A Western Australian company and its director have been fined a total of $327,500 in relation to serious injuries caused to a 17-year-old worker in Esperance two years ago.
The company was fined $225,000 in the Perth Magistrate Court on Friday for failure to meet their duty to provide a safe workplace and for failing to ensure the correct high-risk work license.
The company’s director was also fined a total of $102,500.
The court heard that on 18 May 2016, the builder was working to install a large steel shed on an Esperance farming property and the 17-year-old construction labourer had climbed a ladder without being provided a helmet.
The director was driving a telehandler and alighted while it was in operation. The vehicle moved causing a substantially sized steel truss to fall and strike the young worker producing a fall and severe injury to his skull, jaw, shoulder, and chest.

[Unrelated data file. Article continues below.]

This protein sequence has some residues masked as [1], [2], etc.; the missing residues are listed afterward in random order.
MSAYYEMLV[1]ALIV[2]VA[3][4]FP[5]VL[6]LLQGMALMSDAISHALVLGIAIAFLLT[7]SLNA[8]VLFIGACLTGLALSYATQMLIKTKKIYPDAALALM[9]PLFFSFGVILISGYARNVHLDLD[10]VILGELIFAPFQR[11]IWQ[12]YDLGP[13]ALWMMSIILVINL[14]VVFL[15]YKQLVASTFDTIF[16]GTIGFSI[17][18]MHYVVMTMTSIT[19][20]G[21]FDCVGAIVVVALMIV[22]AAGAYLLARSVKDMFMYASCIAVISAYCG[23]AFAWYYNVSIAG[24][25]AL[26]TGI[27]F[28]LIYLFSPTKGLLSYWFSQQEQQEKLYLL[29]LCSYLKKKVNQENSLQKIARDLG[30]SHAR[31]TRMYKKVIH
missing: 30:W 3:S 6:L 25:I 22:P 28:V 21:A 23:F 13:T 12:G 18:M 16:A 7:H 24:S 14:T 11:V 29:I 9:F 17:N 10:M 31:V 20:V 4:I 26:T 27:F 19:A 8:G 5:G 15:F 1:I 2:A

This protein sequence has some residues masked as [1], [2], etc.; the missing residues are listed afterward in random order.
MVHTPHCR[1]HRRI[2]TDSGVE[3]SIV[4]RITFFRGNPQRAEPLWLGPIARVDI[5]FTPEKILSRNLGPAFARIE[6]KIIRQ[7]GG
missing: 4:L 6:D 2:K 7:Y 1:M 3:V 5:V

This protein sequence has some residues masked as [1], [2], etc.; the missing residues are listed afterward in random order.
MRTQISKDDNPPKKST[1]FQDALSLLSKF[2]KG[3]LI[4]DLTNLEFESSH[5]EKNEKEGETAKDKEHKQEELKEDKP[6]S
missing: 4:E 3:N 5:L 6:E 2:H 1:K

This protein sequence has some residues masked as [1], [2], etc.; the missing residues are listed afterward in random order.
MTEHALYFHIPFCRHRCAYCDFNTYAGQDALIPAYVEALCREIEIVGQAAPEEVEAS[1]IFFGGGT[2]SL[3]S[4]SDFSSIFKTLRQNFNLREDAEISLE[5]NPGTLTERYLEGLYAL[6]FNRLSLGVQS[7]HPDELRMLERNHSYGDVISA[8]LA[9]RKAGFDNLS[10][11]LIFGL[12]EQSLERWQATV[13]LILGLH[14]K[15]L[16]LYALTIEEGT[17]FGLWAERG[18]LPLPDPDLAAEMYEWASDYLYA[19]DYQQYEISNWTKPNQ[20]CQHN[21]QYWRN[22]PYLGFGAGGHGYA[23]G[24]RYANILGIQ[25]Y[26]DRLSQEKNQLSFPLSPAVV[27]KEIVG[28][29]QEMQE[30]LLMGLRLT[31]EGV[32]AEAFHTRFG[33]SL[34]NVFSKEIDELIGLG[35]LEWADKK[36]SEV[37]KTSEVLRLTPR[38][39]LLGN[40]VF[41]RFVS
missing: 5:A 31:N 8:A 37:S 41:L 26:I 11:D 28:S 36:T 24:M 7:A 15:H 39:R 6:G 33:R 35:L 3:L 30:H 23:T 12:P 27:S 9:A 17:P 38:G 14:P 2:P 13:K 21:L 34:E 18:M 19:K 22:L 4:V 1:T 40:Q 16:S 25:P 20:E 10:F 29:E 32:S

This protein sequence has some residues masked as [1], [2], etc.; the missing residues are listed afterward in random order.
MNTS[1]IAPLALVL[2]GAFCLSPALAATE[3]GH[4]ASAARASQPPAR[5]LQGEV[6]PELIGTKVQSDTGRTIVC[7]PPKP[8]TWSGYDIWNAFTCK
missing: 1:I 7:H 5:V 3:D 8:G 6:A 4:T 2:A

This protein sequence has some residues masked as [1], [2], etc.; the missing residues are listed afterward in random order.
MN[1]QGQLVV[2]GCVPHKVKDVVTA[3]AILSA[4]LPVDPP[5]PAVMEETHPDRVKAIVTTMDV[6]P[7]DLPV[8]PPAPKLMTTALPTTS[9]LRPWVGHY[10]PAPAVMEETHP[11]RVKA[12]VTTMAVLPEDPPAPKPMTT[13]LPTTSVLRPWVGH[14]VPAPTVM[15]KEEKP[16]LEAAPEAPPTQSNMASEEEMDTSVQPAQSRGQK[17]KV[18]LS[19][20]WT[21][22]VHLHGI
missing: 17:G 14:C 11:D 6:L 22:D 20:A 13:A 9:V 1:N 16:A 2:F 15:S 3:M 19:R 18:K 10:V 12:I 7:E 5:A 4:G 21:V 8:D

The court found the employee, who was only a child at the time, did not have a construction induction training certificate – white card and had not been trained to perform the role which was performed without safety as a consideration.
The Acting Deputy Director General Safety Regulation Group, Andrew Chaplyn said the case shows that the occupational safety laws must be applied so that Western Australian’s go home safely from work.
“This young man has been left with life-long consequences because of the safety failures of his employer,” Mr. Chaplyn said.
“Our safety laws require all concerned to pay attention to training, protective equipment, and a safe systems approach to reduce the exposure to risks that continue to have devastating consequences for many.
“These fines represent a warning to ensure predictable and well-known hazards and risks are identified and controlled.”